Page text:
Statements by authority: quotes from an expert on your subject. If the person you’re quoting from is not well known, provide her credentials along with her quote. Statements by popular figures like politicians, television or radio personalities may be used, as well, but should not be confused with statements by authority, nor should they be presented as such.
Testimony: supporting statements by others. Testimony can be expert, prestige or lay. Expert testimony is the same as “statements by authority” as described above. Prestige testimony is supporting statements made by an individual held in high esteem, like a well-liked politician, a famous business personality or a movie star. Lay testimony is supporting statements made by someone from the community who is not necessarily an expert on the subject. Lay testimony is often used to show that a problem or issue is prevalent, and is identified by others as a problem.
Narratives: examples in the form of a story. Narratives should have a beginning, a middle, and an ending, and should be interesting without including unnecessary details.
Definitions: terms can be defined in one of three ways:
The dictionary definition
The etymological definition
The operational definition. –The etymological definition describes how a word derives from the root word of its culture. The operational definition describes how the term relates to how it works or how it operates.
Humor: jokes or funny stories relating to the topic. Although humor works well to gain interest and build rapport with your audience, there are some subjects for which humor is not appropriate.
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Facts and figures, statistics and testimony are the only supporting materials that can prove. Without such types of evidence, your argument will be weakened. However, a well-supported presentation will also include narratives to demonstrate how the subject impacts the audience in human terms. Use a combination of types of evidence to build a well-supported argument that also interests your listeners.
Once you have determined your organizational structure and fleshed out your topic with the use of evidence, you’re almost done preparing the body of your presentation. Now it’s time to plan how you will transition from your opening to the body of your speech, between your main points, and into the conclusion. Transitions help you move your audience smoothly from one point to the next. A transitional statement is usually one or two sentences long, wrapping up your last idea and moving into your next idea. Smooth transitions make for a polished presentation, and help your audience follow along.
I recommend that first time or nervous public speakers plan their transitions. Although I do not recommend scripting your entire speech, it’s easy to forget little elements like Transitions when you’re nervous and you just want to get through all of your material and sit down. If you plan and practice transitions ahead of time, you’ll be less likely to leave them out on presentation day.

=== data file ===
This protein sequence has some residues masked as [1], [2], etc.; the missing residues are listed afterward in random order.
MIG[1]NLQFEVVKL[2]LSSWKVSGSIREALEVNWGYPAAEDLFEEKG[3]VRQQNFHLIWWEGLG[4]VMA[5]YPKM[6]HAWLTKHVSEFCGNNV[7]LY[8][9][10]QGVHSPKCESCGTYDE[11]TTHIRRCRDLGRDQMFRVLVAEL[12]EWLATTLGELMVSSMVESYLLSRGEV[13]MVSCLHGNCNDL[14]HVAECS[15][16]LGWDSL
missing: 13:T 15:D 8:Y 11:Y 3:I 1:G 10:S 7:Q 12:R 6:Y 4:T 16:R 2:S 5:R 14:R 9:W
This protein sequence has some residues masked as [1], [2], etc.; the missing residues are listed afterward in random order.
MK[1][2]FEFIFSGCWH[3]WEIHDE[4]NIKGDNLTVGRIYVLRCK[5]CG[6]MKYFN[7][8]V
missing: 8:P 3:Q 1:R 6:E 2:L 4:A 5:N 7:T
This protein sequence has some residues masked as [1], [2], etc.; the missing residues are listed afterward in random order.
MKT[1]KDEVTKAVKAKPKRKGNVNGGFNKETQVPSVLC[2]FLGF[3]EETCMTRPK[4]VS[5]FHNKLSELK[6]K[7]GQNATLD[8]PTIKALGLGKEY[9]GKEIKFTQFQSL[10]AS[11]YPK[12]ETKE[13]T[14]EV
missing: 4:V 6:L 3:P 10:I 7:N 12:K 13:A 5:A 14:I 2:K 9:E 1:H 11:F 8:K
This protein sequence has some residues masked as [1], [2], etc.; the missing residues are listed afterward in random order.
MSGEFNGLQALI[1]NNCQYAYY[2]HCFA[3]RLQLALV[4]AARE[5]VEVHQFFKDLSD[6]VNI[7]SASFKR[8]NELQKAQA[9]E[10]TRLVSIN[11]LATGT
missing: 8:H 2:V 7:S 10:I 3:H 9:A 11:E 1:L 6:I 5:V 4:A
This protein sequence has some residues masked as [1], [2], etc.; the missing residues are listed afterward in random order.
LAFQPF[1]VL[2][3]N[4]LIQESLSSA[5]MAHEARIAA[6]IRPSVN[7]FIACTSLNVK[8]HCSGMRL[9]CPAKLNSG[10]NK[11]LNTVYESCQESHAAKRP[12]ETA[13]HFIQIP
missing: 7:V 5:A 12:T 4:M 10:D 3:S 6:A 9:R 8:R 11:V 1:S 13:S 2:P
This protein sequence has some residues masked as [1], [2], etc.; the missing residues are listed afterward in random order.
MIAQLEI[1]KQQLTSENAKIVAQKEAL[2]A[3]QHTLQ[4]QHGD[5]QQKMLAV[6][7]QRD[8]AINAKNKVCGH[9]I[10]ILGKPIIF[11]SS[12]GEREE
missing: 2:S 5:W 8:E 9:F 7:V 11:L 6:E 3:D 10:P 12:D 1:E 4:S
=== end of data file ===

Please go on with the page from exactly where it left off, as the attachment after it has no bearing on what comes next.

Transitions are the glue that holds the structural elements of your presentation together. They either should emphasize the organization of your speech, or should demonstrate how your ideas relate back to the theme of your presentation. The best transitions do both. A transition emphasizing organization can be as easy as
“Now that you understand _______, let’s move on to my next point, which is _______.”
Simple, right? Admittedly, not very creative, but it gets the job done by telling the audience that you’ve finished talking about main point number one, and now you’re going to talk about main point number two. The transition alerts the audience to prepare to shift gears and listen for new information.
Without transitions, it’s easy to confuse your audience. If your main points run together without a clear distinction, listeners may not realize that you’ve moved on to a new topic and may not understand why the evidence you’re presenting doesn’t seem to support your main point. This is dangerous in that audience members will have to take time to figure out what’s going on instead of listening to you. In addition, if audience members feel confused, they’ll blame it on you, and you’ll lose some credibility. Although you won’t win big points by including transitions in your presentation, you’ll lose points if you
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Preparing an outline
As I’ve mentioned a few times throughout this course, I don’t recommend scripting your entire speech. What I mean is, do not write out your presentation word for word and then attempt to either memorize it or read from it during your presentation. There are a
number of reasons I advocate against scripting your speech:
If you attempt to memorize your speech word for word, and then you can’t remember the exact words you had planned to use when you’re in front of the audience for the live presentation, you’re likely to panic, to lose your place and have to go back and repeat yourself, or to leave out an entire piece of your planned presentation.
• If you script your presentation and then bring your script to the podium, you’re likely to read your presentation.